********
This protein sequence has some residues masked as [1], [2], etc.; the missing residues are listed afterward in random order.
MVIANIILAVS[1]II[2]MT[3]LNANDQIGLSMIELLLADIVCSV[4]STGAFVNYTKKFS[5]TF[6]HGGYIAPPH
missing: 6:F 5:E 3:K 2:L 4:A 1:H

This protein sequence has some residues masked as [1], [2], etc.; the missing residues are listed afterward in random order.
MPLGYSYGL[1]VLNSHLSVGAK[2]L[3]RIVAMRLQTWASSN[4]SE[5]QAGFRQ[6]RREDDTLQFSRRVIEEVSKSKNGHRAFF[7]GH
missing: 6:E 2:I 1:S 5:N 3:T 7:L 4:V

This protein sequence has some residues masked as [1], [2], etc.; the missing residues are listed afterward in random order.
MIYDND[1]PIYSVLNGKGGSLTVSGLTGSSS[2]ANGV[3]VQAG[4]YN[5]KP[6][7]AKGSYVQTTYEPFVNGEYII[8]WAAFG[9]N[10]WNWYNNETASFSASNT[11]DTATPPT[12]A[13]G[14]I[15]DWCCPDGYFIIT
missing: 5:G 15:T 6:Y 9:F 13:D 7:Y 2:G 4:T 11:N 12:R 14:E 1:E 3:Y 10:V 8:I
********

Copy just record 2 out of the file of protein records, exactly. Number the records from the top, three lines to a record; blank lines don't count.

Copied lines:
This protein sequence has some residues masked as [1], [2], etc.; the missing residues are listed afterward in random order.
MPLGYSYGL[1]VLNSHLSVGAK[2]L[3]RIVAMRLQTWASSN[4]SE[5]QAGFRQ[6]RREDDTLQFSRRVIEEVSKSKNGHRAFF[7]GH
missing: 6:E 2:I 1:S 5:N 3:T 7:L 4:V